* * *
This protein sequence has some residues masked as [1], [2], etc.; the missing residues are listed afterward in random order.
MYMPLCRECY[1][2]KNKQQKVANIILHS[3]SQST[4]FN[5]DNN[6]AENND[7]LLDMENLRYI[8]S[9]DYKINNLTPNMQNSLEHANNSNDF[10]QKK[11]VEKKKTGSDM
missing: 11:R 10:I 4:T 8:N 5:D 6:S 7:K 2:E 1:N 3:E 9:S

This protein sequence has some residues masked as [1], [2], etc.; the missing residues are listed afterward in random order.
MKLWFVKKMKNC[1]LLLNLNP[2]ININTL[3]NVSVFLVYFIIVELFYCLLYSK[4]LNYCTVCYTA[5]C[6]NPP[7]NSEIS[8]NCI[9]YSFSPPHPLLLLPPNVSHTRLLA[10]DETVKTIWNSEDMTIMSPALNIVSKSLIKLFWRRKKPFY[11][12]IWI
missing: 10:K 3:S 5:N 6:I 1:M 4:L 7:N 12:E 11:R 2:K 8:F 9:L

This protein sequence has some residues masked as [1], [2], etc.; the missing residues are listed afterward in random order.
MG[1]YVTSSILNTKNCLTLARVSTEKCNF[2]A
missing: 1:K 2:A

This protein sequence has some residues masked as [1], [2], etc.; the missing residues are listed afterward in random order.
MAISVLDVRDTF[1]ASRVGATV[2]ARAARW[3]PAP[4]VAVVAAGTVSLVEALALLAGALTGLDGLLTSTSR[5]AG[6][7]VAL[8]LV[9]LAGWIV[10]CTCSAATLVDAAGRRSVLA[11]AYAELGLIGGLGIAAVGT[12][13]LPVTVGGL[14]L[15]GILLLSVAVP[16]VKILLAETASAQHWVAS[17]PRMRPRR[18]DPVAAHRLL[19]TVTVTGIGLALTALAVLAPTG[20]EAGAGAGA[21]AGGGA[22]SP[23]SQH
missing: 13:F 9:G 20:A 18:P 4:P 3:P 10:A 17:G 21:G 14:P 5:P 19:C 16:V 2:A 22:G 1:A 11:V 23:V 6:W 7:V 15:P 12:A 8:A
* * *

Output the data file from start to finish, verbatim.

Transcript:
This protein sequence has some residues masked as [1], [2], etc.; the missing residues are listed afterward in random order.
MYMPLCRECY[1][2]KNKQQKVANIILHS[3]SQST[4]FN[5]DNN[6]AENND[7]LLDMENLRYI[8]S[9]DYKINNLTPNMQNSLEHANNSNDF[10]QKK[11]VEKKKTGSDM
missing: 11:R 10:I 4:T 8:N 5:D 6:S 7:K 2:E 1:N 3:E 9:S

This protein sequence has some residues masked as [1], [2], etc.; the missing residues are listed afterward in random order.
MKLWFVKKMKNC[1]LLLNLNP[2]ININTL[3]NVSVFLVYFIIVELFYCLLYSK[4]LNYCTVCYTA[5]C[6]NPP[7]NSEIS[8]NCI[9]YSFSPPHPLLLLPPNVSHTRLLA[10]DETVKTIWNSEDMTIMSPALNIVSKSLIKLFWRRKKPFY[11][12]IWI
missing: 10:K 3:S 5:N 6:I 1:M 4:L 7:N 12:E 11:R 2:K 8:F 9:L

This protein sequence has some residues masked as [1], [2], etc.; the missing residues are listed afterward in random order.
MG[1]YVTSSILNTKNCLTLARVSTEKCNF[2]A
missing: 1:K 2:A

This protein sequence has some residues masked as [1], [2], etc.; the missing residues are listed afterward in random order.
MAISVLDVRDTF[1]ASRVGATV[2]ARAARW[3]PAP[4]VAVVAAGTVSLVEALALLAGALTGLDGLLTSTSR[5]AG[6][7]VAL[8]LV[9]LAGWIV[10]CTCSAATLVDAAGRRSVLA[11]AYAELGLIGGLGIAAVGT[12][13]LPVTVGGL[14]L[15]GILLLSVAVP[16]VKILLAETASAQHWVAS[17]PRMRPRR[18]DPVAAHRLL[19]TVTVTGIGLALTALAVLAPTG[20]EAGAGAGA[21]AGGGA[22]SP[23]SQH
missing: 13:F 9:G 20:A 18:P 4:P 3:P 10:A 17:G 21:G 14:P 5:P 19:C 16:V 2:A 22:G 1:A 11:V 23:V 6:W 7:V 15:P 12:A 8:A